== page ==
Many language teachers, students, and institutions of virtual learning environments are well acquainted with the feelings of loneliness and frustration that many students experience due to the fact that many virtual language courses base their methodology on simply uploading the material into the virtual classroom. Teachers should be aware of the learning process itself; that is, they shouldn’t talk only about new learning technologies for second language acquisition but also of new methodologies. In this chapter, we present some methodological actions that should be avoided in the virtual language classroom and try to suggest ways to improve teachers’ online practices. In order to collect data from some students enrolled in English language subjects in their degree course (English Philology and Mechanical Engineering at University Rovira i Virgili, Tarragona, Spain), a questionnaire was created. This chapter is part of the project PID08-PROFID, which receives financial support from the Institut de Ciències de l’Educació (URV).
As is well known, e-learning or online instruction can be defined as learning using a computer that is connected to a network. According to students’ opinions, online instruction can be a very exciting experience or an incredible nightmare. It all depends on the methodological aspects of the course. This study concentrates on a particular sort of e-learning enabled by free Internet technology: the Open Source software package Moodle. It tries to identify and define some bad practices found in some virtual language courses that may be the cause of considerable frustration and stress to second-language students. To do so, this chapter has been organized into three main parts:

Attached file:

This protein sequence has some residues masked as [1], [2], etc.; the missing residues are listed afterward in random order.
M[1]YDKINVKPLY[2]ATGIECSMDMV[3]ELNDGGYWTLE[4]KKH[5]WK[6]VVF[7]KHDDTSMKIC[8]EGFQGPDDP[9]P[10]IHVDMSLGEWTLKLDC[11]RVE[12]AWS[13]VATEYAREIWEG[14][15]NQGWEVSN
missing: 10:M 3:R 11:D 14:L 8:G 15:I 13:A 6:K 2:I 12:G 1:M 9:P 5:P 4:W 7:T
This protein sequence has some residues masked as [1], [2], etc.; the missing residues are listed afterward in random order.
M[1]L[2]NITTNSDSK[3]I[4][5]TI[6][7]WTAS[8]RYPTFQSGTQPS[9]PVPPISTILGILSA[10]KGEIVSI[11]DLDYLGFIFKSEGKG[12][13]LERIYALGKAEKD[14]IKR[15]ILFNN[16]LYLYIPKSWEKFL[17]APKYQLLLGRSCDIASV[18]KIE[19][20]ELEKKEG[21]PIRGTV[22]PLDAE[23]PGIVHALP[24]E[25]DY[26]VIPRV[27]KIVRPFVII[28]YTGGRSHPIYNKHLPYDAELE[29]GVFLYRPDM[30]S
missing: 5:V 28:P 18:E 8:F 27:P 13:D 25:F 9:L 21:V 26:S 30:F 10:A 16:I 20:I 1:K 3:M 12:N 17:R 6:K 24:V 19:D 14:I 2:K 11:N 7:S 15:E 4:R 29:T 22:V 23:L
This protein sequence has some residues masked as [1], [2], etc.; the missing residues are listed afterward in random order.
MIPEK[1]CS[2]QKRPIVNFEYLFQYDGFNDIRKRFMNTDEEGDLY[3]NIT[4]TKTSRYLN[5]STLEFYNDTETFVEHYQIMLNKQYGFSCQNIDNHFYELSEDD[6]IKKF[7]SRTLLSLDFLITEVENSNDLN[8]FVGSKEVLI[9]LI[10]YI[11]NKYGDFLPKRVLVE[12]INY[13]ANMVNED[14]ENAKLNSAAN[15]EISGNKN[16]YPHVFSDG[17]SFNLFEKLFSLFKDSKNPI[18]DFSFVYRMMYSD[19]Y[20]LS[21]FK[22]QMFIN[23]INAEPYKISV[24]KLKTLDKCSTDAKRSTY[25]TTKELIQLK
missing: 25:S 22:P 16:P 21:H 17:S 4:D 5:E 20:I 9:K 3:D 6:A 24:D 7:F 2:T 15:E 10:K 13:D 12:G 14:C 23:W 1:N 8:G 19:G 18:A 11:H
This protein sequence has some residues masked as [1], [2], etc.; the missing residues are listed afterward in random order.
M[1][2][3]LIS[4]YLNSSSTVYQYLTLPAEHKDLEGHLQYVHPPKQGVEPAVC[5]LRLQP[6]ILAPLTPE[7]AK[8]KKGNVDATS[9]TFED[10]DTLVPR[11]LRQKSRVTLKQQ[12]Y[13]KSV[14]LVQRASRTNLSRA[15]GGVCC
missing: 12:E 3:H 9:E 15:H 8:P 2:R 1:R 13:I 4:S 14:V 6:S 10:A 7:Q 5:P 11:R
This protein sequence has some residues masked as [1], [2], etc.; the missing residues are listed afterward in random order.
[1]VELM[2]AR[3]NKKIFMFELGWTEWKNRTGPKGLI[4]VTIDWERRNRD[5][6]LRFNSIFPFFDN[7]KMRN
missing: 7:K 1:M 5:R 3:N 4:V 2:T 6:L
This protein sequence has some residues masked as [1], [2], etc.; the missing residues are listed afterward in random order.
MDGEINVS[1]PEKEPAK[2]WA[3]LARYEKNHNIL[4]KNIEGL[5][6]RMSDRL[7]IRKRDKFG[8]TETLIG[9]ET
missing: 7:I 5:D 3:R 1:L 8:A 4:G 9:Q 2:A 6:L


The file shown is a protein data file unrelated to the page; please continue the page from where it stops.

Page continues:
The first part introduces the topic and then briefly defines and describes what some authors believe to be the characteristics of a good virtual course.
The second part is divided into two sections.
The first section describes the problems that students may find in a virtual language course.
In the second section, a questionnaire is presented. This questionnaire was answered by two groups of university students who were enrolled in two different English Language subjects at University Rovira i Virgili, Tarragona. The purpose of this questionnaire was for the students to reflect on what they considered to be bad practices in their virtual language courses.
Finally, a section with the conclusion.
Moodle was designed on the basis of various pedagogical principles (“social constructionist pedagogy”) to help educators create effective online learning communities (http://moodle.org); it is a course management system, or learning management system, designed to help teachers create online courses. This new type of learning management has allowed many universities to implement e-learning in their PhD and master’s degree courses. It has also fostered lifelong learning for those students who, for personal reasons, are not able to study for a degree at a university. Many studies of these students (see www.uoc.edu) show that their main reason for not being able to study for a degree is lack of time. The use of e-learning in university (and other) environments provides students with a 24-hour learning system, seven days a week.